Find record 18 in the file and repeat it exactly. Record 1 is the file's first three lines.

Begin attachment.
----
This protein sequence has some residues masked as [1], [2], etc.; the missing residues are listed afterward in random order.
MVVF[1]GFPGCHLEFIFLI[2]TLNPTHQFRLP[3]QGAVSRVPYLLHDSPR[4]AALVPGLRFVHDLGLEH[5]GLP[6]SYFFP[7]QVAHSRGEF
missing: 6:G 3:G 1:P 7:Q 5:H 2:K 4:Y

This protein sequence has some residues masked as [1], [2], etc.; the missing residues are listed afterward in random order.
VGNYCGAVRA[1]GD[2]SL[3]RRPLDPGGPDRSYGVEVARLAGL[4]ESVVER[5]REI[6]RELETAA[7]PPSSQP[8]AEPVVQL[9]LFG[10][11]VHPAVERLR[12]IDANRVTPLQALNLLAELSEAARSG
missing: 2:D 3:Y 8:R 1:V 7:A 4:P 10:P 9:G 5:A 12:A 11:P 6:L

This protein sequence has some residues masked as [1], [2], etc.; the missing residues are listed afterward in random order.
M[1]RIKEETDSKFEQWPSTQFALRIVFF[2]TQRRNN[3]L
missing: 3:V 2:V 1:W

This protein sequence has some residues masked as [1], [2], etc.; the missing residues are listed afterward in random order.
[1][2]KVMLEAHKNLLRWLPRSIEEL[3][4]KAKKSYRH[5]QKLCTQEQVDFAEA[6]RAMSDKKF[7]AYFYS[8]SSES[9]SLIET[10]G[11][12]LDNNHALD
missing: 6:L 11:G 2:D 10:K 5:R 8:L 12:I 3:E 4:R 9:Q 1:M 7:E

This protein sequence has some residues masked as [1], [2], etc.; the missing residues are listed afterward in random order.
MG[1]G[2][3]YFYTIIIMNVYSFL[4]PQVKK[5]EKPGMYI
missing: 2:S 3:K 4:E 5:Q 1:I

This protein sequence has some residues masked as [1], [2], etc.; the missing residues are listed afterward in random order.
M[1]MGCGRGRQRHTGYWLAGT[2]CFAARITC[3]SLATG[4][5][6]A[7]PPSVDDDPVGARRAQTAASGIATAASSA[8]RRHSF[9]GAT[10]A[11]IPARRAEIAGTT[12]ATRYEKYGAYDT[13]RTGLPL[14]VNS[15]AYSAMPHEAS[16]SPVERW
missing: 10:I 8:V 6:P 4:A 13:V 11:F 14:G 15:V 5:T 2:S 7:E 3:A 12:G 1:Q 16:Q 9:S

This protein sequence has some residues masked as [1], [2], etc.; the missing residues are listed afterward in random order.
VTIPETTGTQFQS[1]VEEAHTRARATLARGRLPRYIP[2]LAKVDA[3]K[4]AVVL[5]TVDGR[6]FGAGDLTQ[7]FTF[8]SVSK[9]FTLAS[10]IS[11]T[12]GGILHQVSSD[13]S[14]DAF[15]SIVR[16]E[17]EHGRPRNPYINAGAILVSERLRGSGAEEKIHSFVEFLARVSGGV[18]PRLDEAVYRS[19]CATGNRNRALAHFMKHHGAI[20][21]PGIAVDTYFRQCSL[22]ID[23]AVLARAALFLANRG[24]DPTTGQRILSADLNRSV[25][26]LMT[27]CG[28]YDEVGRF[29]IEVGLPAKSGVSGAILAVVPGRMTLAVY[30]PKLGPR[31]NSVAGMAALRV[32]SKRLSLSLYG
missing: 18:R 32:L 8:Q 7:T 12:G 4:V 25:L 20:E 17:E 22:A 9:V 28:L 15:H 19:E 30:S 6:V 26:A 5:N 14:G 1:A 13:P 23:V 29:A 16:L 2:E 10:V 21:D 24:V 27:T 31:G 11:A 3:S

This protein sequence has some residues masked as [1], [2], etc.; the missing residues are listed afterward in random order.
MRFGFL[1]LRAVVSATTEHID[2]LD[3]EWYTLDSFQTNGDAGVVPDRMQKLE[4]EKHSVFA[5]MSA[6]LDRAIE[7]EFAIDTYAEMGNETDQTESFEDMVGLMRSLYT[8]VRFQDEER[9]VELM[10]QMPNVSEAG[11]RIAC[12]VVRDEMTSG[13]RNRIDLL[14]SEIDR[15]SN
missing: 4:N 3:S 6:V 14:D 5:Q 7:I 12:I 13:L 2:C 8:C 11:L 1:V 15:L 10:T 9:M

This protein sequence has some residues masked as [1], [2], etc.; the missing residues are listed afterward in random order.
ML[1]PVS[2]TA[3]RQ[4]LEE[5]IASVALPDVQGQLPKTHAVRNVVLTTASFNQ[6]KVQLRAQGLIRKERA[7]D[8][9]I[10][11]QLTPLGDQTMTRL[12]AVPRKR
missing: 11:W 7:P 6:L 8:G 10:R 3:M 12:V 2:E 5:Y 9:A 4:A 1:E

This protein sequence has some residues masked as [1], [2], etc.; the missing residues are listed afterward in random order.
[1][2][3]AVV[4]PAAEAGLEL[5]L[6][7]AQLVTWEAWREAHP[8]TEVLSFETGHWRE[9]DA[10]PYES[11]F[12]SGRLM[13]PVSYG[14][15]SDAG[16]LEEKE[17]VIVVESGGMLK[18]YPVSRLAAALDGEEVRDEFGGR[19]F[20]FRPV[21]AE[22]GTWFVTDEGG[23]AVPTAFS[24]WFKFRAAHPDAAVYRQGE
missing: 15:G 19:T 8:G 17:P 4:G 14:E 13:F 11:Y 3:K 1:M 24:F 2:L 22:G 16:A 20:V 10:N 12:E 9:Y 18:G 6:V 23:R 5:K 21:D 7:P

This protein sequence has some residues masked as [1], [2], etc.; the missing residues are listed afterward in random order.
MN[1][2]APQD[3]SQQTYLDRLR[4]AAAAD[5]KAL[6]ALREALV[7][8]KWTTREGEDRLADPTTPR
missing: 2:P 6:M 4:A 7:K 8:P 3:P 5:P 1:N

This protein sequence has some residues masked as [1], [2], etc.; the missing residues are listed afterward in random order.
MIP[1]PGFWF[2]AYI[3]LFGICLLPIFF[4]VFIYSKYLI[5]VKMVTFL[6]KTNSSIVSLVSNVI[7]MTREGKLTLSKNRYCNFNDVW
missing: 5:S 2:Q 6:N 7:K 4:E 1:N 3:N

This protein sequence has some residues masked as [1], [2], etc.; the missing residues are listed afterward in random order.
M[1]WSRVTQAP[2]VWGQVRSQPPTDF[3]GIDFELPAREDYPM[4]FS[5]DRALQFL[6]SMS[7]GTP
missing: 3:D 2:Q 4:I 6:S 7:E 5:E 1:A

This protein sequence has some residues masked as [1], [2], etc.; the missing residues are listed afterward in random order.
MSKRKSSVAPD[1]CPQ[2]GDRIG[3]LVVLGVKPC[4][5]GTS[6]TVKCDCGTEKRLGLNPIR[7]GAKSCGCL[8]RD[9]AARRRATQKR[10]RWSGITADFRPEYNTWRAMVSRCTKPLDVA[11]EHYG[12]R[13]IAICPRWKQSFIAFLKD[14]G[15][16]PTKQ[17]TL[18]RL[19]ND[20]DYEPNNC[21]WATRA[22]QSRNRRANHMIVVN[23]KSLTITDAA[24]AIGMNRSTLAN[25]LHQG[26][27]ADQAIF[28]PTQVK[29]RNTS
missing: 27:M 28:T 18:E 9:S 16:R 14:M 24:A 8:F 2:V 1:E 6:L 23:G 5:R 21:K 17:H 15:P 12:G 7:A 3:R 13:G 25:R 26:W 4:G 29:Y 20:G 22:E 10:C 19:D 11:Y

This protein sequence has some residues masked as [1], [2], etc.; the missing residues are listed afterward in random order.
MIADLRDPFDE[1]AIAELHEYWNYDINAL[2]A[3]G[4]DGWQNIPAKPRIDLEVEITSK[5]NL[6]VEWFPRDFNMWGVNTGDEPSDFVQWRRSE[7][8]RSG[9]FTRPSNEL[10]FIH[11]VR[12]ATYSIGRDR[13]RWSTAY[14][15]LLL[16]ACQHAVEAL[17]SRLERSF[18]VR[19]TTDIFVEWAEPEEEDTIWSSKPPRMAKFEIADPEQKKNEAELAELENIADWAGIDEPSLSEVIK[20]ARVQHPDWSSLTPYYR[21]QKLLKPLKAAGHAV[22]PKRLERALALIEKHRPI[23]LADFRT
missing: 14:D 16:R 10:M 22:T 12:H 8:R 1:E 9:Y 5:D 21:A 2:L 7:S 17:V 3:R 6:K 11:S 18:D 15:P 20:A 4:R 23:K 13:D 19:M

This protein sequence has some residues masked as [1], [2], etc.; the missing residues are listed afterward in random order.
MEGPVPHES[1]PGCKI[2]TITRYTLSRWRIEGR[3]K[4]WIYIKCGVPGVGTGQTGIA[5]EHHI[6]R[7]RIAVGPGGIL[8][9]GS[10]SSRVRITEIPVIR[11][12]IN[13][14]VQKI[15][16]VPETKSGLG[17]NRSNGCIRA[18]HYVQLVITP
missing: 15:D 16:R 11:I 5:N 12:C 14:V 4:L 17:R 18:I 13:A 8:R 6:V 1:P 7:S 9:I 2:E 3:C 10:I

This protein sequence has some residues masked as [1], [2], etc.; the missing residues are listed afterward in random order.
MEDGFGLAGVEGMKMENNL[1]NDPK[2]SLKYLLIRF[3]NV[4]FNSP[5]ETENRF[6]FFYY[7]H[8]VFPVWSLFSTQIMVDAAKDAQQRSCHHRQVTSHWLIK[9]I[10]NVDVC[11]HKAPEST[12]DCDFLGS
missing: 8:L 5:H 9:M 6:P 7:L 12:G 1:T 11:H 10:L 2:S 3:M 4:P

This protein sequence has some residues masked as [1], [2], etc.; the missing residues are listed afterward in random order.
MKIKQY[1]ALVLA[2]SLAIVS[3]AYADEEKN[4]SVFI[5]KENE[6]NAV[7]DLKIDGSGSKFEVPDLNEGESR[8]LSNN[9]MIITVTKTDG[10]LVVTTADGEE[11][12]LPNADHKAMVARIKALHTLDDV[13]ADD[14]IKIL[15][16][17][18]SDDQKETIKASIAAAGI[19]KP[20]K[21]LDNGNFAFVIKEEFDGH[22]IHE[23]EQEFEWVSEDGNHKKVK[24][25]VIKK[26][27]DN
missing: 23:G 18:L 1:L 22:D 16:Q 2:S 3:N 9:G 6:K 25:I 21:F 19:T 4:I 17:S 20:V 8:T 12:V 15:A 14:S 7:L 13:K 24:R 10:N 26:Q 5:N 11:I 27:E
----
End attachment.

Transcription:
This protein sequence has some residues masked as [1], [2], etc.; the missing residues are listed afterward in random order.
MKIKQY[1]ALVLA[2]SLAIVS[3]AYADEEKN[4]SVFI[5]KENE[6]NAV[7]DLKIDGSGSKFEVPDLNEGESR[8]LSNN[9]MIITVTKTDG[10]LVVTTADGEE[11][12]LPNADHKAMVARIKALHTLDDV[13]ADD[14]IKIL[15][16][17][18]SDDQKETIKASIAAAGI[19]KP[20]K[21]LDNGNFAFVIKEEFDGH[22]IHE[23]EQEFEWVSEDGNHKKVK[24][25]VIKK[26][27]DN
missing: 23:G 18:L 1:L 22:D 16:Q 2:S 3:N 9:G 6:K 25:I 21:F 19:T 4:I 17:S 20:V 8:T 12:V 15:A 14:S 7:L 13:K 24:R 10:N 26:Q 5:N 11:I 27:E